India deployed emergency personnel on Wednesday and ordered the navy on standby as it braced for an extremely severe cyclonic storm barreling towards the eastern coast.
Tropical Cyclone Fani, located in the Bay of Bengal and packing wind speeds up to 205 kilometers (127 miles) per hour, is expected to make landfall at Odisha state on Friday.
Authorities have also ordered the evacuation of thousands of people from coastal districts likely to bear the brunt of the storm.
The neighboring coastal states of Andhra Pradesh and Tamil Nadu have also been put on a high alert.
India’s National Disaster Management Authority (NDMA) said sea conditions were “phenomenal” over the west-central Bay of Bengal area.
“Fishermen are advised not to venture into these areas,” NDMA warned on Twitter.
The office of the state’s special relief commissioner said local authorities had been told to identify “all vulnerable people... and shift them to multipurpose cyclone/flood shelters.”
“Arrangements have already been made for free kitchen, safe drinking water, lighting, health and sanitation,” it said in a statement.
Local media reports say there are over 850 shelters in the state that can accommodate around one million people.
H.R Biswas, director of the meteorological center in state capital Bhubaneshwar, said at least 11 districts would be affected by severe rainfall.
“We have suggested people to stay indoors,” he told reporters.
Coastal Puri town, some 62 km (40 miles) from Bhubaneshwar, has also been put a high alert.
Puri is home to Shree Jagannath, one of Hinduism’s holiest temples, which receives millions of pilgrims each year.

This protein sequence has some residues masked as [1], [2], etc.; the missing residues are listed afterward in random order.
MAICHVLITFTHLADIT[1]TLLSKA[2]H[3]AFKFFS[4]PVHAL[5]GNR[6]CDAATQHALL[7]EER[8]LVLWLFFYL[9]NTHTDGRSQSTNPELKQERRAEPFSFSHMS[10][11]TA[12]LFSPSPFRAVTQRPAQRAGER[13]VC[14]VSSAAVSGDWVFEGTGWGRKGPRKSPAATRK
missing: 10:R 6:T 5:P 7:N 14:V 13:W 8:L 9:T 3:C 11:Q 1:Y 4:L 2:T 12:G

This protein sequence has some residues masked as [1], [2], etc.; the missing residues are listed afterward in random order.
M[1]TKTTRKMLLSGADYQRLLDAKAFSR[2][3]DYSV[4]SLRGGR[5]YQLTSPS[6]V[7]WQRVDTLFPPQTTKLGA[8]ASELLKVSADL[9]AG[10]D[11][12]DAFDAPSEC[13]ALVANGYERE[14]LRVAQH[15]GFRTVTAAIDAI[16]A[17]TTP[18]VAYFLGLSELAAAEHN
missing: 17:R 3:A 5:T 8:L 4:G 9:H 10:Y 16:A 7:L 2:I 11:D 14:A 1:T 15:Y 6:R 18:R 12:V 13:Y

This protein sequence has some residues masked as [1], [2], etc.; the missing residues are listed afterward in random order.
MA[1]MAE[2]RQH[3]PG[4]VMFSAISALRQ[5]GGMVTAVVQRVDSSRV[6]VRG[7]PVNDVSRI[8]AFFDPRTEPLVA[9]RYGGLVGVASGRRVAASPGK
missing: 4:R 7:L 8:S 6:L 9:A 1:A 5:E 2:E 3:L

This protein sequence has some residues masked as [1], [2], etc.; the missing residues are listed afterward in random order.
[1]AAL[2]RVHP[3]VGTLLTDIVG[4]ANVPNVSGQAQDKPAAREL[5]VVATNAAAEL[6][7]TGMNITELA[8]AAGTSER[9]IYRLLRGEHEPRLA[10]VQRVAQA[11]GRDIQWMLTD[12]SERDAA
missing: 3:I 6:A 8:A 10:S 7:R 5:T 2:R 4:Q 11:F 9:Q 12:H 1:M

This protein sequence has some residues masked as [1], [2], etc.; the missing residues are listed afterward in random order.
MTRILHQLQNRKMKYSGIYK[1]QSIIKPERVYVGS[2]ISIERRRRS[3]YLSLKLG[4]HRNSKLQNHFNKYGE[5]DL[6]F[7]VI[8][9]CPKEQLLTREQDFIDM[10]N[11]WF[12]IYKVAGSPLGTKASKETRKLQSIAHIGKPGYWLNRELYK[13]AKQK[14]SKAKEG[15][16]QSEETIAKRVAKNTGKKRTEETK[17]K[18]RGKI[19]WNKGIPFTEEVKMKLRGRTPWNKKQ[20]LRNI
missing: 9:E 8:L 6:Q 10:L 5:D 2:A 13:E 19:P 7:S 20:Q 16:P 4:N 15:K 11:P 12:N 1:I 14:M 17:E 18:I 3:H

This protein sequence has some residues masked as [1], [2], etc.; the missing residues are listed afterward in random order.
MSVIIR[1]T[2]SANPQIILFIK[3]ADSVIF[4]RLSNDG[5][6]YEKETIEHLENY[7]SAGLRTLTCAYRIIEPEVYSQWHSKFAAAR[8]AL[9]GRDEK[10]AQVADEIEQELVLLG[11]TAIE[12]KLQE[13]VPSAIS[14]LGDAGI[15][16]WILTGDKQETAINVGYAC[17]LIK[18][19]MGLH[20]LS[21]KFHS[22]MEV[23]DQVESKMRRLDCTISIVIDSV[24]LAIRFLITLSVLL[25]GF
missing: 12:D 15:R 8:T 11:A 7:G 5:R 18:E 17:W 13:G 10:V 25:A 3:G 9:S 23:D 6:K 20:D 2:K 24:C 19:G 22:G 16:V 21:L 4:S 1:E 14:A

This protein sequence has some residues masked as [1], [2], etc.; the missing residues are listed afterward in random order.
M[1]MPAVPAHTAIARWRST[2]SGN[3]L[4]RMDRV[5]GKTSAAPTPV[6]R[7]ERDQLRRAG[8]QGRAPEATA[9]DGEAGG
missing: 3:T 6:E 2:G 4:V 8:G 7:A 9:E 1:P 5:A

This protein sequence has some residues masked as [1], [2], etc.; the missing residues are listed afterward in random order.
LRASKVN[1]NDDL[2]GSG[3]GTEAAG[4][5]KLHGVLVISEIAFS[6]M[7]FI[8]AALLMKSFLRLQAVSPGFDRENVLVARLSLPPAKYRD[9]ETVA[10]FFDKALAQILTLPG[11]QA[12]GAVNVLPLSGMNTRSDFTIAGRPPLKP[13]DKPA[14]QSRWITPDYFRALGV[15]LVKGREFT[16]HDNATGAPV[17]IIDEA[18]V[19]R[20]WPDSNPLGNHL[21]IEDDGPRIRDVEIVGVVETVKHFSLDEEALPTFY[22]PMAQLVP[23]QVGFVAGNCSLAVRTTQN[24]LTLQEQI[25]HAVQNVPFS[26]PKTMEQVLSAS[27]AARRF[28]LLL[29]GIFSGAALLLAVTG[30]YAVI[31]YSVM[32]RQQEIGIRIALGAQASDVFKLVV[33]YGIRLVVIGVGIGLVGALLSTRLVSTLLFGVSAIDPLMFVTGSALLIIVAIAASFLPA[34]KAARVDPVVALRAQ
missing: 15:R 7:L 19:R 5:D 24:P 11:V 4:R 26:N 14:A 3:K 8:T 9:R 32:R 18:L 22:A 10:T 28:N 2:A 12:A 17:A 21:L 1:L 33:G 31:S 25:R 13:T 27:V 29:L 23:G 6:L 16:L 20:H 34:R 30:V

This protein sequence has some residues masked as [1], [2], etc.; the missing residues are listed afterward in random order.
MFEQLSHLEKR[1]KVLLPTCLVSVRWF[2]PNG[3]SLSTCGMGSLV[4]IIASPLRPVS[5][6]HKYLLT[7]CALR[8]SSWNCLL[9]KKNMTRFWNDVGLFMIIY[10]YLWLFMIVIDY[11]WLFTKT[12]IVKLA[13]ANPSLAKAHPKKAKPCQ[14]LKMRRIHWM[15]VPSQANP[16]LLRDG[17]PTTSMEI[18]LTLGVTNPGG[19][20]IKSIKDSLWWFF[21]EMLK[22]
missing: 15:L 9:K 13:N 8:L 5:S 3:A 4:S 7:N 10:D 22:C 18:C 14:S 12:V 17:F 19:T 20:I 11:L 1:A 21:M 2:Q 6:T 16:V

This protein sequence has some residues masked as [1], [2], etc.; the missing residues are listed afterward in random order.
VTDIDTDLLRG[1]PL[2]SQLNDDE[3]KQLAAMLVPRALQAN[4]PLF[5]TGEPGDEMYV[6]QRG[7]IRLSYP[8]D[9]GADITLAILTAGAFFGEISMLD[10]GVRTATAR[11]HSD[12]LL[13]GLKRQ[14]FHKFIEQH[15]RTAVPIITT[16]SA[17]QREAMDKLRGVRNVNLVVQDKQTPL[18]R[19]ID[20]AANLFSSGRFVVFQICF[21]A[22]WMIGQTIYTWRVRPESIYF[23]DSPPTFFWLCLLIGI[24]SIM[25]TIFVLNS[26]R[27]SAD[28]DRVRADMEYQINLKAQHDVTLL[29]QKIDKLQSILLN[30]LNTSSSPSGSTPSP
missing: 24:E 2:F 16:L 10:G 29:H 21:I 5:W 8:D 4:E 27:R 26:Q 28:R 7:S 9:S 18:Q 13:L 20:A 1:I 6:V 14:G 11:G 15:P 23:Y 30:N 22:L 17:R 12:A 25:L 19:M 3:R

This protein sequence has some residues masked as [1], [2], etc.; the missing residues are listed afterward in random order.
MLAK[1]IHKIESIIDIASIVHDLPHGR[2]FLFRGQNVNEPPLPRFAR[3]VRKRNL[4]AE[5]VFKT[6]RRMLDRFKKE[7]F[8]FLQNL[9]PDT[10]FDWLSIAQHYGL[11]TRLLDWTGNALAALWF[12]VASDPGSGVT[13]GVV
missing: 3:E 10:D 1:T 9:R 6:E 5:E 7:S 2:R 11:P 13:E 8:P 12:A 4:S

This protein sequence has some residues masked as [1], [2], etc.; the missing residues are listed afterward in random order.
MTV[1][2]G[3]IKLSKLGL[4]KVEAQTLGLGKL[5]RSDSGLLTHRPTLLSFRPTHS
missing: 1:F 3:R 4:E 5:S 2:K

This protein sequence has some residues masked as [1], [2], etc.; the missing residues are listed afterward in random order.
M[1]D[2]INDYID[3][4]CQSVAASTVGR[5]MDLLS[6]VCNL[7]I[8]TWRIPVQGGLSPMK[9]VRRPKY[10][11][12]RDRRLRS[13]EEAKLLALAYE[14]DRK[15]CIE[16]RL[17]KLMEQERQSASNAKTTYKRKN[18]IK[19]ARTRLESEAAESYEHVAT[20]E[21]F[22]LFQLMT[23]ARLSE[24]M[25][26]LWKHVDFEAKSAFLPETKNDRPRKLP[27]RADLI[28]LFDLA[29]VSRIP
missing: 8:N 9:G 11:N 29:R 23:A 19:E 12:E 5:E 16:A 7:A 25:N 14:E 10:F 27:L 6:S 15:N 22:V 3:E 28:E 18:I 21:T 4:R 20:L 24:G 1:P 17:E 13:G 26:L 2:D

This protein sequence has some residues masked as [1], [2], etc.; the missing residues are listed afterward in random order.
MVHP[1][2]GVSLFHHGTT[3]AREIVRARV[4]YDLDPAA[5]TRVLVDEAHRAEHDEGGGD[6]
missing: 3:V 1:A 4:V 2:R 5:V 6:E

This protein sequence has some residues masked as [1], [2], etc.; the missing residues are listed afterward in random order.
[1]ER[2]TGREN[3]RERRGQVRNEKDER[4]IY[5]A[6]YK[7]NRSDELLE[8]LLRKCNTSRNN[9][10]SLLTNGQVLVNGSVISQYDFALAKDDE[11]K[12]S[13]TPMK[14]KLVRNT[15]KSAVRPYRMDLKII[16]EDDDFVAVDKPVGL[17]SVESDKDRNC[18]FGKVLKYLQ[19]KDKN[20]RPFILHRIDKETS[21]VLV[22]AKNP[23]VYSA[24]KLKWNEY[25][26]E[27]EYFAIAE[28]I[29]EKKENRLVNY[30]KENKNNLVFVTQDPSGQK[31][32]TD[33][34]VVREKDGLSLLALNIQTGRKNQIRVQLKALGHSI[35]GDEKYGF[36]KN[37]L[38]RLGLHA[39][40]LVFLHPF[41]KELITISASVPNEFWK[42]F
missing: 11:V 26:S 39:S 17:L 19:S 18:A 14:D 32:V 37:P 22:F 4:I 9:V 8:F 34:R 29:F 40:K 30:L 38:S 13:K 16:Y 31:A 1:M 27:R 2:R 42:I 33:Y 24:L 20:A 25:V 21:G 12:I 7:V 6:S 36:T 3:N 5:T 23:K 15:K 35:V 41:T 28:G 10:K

The government also advised the pilgrims to leave the holy town, if possible, and to reschedule any non-essential travel in the region.
India’s weather department, in an advisory, asked all fishermen in the state to return to shore by late Wednesday.
The department warned of “potential threat of flying objects ... Extensive uprooting of communication and power poles ...Disruption of rail, road.”
One local agency said that it had kept around 300 boats and crew on standby for rescue or relief work in the next 48 to 72 hours.
India’s election commission has eased its restrictions in Odisha’s coastal districts to allow the state authorities to carry out swift relief and rehabilitation work.
The rules, which apply during elections, suspend certain powers of the incumbent government to announce new schemes or take fresh administrative decisions.
Odisha, which has a population of around 46 million, has already voted in India’s ongoing election, which started on April 11.
The seventh and final phase of voting will be held on May 19, with counting and results due May 23.
Odisha had to evacuate some 300,000 people last October when its coastal districts were battered by cyclone Titli, with winds up to 150 kms (95 miles) per hour and heavy rains.
At least two people were killed in the cyclone.
Storms regularly hit eastern and southeastern India between April and December. In 2017, Cyclone Ockhi left nearly 250 people dead in Tamil Nadu and Kerala states.
Odisha’s worst-ever cyclone, in 1999, killed over 8,000 people.
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